Teens

Teen Years Are a Time of Change—We’re Here for You

As you continue to grow and change, you will have new health needs. These changes can be confusing and leave you wondering what is happening to your mind and body. You may have questions about these changes and how you should take care of yourself.

We are here to help you stay healthy and answer your questions. We see many patients until they are between 18 to 20 years old. When you reach this age, we will discuss how to transition to physicians who can care for you as an adult.

Your pediatrician can answer questions about:

  • Eating right
  • Your height and weight
  • Exercise and sports
  • Acne
  • Dating
  • School performance
  • Alcohol and other drugs
  • Other concerns that you may have

Our Discussions Will Be Between Us, Whenever Possible

When you are 11 or 12 years old, we will speak with you and your parents at your check-up and suggest that you spend some time alone with your pediatrician at future visits. What you talk about during these visits will remain confidential. This way you will begin to learn how to take care of your own health.

As our patient, we respect your privacy. However, your parents may be concerned about your health and well being. Your pediatrician will keep them informed of extreme situations, for example, if your life or someone else's is in danger. In most cases, the information you share with us will stay between us.

Yearly Check-Up Recommended for Teens

We recommend that you come in once each year for a check-up. This is a first step in taking charge of your own health. During this visit we will discuss how you can keep yourself healthy, recommend appropriate screening tests, and make sure everything is okay.

When To Make an Appointment

Beyond your annual physical, you should also make an appointment to see us when you are sick or concerned about what is happening to your body. Physical growth may also trigger changes in how you think and feel. You may feel sad, angry, or nervous at times. You should feel free to talk with us about these things

Sports and School Physicals

During a sports physical we focus on health issues that are important to sports participation. Any physical after April 15th is valid for the following school year. We recommend that you schedule your sports physical at least 8 weeks before you are to begin practice. This way if we encounter a problem that may limit participation we can thoroughly evaluate it before you are scheduled to begin practice. During these visits, we discuss many ways to keep healthy and fit during your sports season. Most times this can be done along with your yearly physical, at the same time as your child’s annual well visit. If you come in for a physical without your parent, please bring your consent form. Also please complete your survey, found in your portal. Call us at 949-4465 to make your appointment today.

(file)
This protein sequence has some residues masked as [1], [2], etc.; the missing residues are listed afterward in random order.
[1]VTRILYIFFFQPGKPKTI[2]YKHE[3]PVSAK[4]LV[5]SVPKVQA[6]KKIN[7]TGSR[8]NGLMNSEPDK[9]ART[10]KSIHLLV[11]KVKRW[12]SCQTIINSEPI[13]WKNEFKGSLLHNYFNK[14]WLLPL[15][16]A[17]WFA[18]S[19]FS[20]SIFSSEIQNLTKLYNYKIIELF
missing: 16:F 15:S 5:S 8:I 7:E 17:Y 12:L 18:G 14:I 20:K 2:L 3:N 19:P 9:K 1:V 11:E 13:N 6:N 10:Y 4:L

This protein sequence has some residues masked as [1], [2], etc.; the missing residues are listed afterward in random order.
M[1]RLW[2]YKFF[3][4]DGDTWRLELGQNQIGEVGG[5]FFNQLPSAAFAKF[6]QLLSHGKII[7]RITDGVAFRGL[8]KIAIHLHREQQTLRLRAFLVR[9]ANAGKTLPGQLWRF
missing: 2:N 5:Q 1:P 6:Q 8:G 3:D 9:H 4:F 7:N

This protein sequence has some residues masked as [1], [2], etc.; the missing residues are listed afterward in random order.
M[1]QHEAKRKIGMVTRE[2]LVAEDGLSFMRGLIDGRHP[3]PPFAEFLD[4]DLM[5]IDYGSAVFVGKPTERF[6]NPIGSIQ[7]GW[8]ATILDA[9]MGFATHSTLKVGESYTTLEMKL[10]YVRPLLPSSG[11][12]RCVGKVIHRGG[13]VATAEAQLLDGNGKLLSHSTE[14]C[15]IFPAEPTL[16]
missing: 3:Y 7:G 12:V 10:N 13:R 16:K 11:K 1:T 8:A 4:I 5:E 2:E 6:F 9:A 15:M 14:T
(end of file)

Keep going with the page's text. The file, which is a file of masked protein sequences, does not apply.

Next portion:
Treatment of Illnesses or Injuries

It is important for you to tell us about any chronic pain or illnesses that you have or any changes in the way you feel, even if you don't think they are serious. We can discuss the impact that these may have on your health.

Growth and Development

Your body will go through a big growth spurt during puberty. You may want to discuss things like how tall you will be, is your sexual development normal, should you worry about your weight, or are you having problems with your menstrual periods. These are all things you can discuss openly and freely with your physician.

Problems with Friends, Family, or School

Sometimes it is difficult to know who to turn to when you have a hard time dealing with problems with friends, family, or school. Feel free to talk to us about your concerns.

Alcohol or Drug Use

You may be tempted to take risks or feel a lot of pressure from your friends to do things that make you feel uncomfortable. Becoming an adult means more than just physical growth. It means making decisions that are best for you. We can explain how smoking, drinking, or taking other drugs can affect you.

Sexual Relationships

During your visits with us, you'll have a chance to ask questions about dating, sexual activity, and infections. We can also talk to you confidentially about postponing sex and how to protect yourself against sexually transmitted diseases (STDs) like HIV and pregnancy. It's important to make smart choices about sex now since the wrong choice could affect the rest of your life.

Referrals to Other Doctors

If you have a medical problem that will require you to see a different type of physician, we will refer you to a specialist who can help. A referral may involve an ophthalmologist (eye doctor) for visual problems, psychologist for stress or depression, physical therapist for injury rehabilitation, or other physicians to address your special needs.

The information on this website is intended to inform and educate and is not a replacement for medical evaluation, advice, diagnosis, or treatment by a health care professional.

Emergency Numbers

Emergency Phone Numbers for Teens—24 Hour Crisis Lines

Runaway/Shelter

The Bridge
(616) 452-3001

National Runaway Hotline 
(800) 786-2929

Suicide/Mental Health

Network 180
(616) 336-2450
(616) 336-3535
(616) 336-3909
(800) 749-7720

Medical Emergency

Medical Emergency
911

Poison Control

(800) 222-1222

Sexual Assault/Rape

YWCA Sexual Assault
(616) 776-RAPE
(616) 776-7273

Family Violence/Child Abuse

Children Protective Services
(616) 247-6300

Parent Help Line
(800) 942-HELP

Not Sure Who to Call?
First Call for Help:
211*
(800) 887-1107

*PLEASE NOTE that "211" is different from the emergency number "911"—When you call "211" you will reach "First Call for Help," a program by the United Way when you don't know who to call for non-emergent problems.